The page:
Lecturer brings “Good Food Revolution” to Berry

Jameson Filston, Campus Carrier Arts & Living Editor

A large crowd gathered in The Cage Center on Thursday to hear Will Allen speak on his book, The Good Food Revolution.

Will Allen is the founder of Growing Power, a company that seeks to revolutionize the way we produce food. His talk addressed how he was able to change his hometown of Milwaukee through his organization. He used over 1,000 slides to illustrate his points as he talked to the BCC classes, interested Berry students and members of the community.

Allen grew up on a farm but swore he would never go back. Instead, he took a career in marketing and sales. However, he eventually returned to his farming roots with innovative methods, and has won many prestigious awards for his success. Allen was included in the Time Magazine Top 100 People and has received five honorary doctorates.

Allen attempts to promote equality in his company by hiring people from all over the community. He especially focuses on hiring young people because he wants to inspire a new generation to think differently about food.

“It’s a great transformation for kids,” Allen said. “People are connected to nature from a very early age.”

Freshman Shelby Newland found the beginning of the book slow, but was intrigued by the concepts. She said that the talk was interesting and mirrored the book. Newland also said that the slides added a lot to the talk, and that Allen had a lot to offer. She and her roommate even considered getting some worms and composting after reading about the benefits in the book. Newland thought that Allen was a good fit for Berry, and she is excited to see who Berry brings in next year.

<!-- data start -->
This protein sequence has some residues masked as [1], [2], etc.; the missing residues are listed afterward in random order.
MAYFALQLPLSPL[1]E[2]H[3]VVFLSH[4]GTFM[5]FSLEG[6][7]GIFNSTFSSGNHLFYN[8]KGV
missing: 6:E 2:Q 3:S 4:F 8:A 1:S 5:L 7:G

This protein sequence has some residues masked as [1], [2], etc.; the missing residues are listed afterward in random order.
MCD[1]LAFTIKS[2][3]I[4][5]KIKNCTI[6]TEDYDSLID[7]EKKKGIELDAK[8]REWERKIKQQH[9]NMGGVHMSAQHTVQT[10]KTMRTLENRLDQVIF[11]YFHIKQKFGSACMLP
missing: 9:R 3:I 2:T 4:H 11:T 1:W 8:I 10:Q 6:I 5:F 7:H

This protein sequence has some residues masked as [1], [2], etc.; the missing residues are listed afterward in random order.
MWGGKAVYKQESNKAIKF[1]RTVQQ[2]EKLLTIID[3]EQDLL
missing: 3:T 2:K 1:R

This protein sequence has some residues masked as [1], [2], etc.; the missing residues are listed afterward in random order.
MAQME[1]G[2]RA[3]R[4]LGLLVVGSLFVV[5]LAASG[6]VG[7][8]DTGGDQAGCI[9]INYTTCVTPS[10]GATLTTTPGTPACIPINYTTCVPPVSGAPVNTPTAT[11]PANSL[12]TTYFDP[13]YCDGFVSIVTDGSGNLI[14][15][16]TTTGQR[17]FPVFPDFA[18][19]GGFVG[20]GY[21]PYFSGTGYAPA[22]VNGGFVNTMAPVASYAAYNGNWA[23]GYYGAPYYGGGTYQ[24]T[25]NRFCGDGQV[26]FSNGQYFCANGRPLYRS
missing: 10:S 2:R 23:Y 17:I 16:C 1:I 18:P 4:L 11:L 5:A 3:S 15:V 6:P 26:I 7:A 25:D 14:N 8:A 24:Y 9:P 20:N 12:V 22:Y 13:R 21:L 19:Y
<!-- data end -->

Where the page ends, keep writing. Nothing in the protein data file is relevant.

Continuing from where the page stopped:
“He was a well spoken guy who was clearly passionate about what he is doing,” Newland said.

Allen stressed the importance of good soil both literally for plants and figuratively for communities. He mentioned that planting gardens on empty lots had an effect beyond fresh food. He included several instances in which trash stopped being dumped on street corners. Allen also said that criminals left the areas shown attention and care. 

Freshman Ethan Carroll found the book a bit repetitive, but enjoyed his talk. He was surprised by Allen’s commanding presence and enjoyed the message in the different format.

“I saw the talk in a different light,” Carroll said. “He really came across as intelligent.”

Allen also explained how to create a more efficient food production system. He uses a do it yourself approach, saving costs by having his company build their greenhouses themselves. He also makes sure that any potential plot is not overlooked, and placing gardens in a cemetery and behind a fire station.

“You really want to maximize your growing” Allen said. “You want to use every bit of space,” 

Allen’s movement has spread all over the world, including places in Africa and Haiti. He encouraged the audience to begin thinking about ways to solve problems that he faced, but warned them not to take on something they don’t know about. 

“It’s harder to do this without experience,” Allen said, “there is so much to learn.”

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